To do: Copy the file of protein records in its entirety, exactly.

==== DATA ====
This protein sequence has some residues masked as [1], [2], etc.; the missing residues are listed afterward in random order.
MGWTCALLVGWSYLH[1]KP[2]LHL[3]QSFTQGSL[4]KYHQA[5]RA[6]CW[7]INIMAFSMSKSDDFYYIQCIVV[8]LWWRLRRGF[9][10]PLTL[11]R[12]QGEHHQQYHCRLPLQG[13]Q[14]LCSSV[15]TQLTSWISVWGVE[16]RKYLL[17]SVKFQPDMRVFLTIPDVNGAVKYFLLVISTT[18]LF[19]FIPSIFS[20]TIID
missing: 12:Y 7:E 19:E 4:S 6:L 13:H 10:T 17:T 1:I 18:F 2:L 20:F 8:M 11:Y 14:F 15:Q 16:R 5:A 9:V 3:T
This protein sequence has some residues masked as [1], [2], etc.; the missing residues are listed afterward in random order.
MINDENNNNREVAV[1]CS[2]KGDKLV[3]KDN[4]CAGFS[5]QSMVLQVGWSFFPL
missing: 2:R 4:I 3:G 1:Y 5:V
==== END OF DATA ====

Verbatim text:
This protein sequence has some residues masked as [1], [2], etc.; the missing residues are listed afterward in random order.
MGWTCALLVGWSYLH[1]KP[2]LHL[3]QSFTQGSL[4]KYHQA[5]RA[6]CW[7]INIMAFSMSKSDDFYYIQCIVV[8]LWWRLRRGF[9][10]PLTL[11]R[12]QGEHHQQYHCRLPLQG[13]Q[14]LCSSV[15]TQLTSWISVWGVE[16]RKYLL[17]SVKFQPDMRVFLTIPDVNGAVKYFLLVISTT[18]LF[19]FIPSIFS[20]TIID
missing: 12:Y 7:E 19:E 4:S 6:L 13:H 10:T 17:T 1:I 18:F 2:L 20:F 8:M 11:Y 14:F 15:Q 16:R 5:A 9:V 3:T
This protein sequence has some residues masked as [1], [2], etc.; the missing residues are listed afterward in random order.
MINDENNNNREVAV[1]CS[2]KGDKLV[3]KDN[4]CAGFS[5]QSMVLQVGWSFFPL
missing: 2:R 4:I 3:G 1:Y 5:V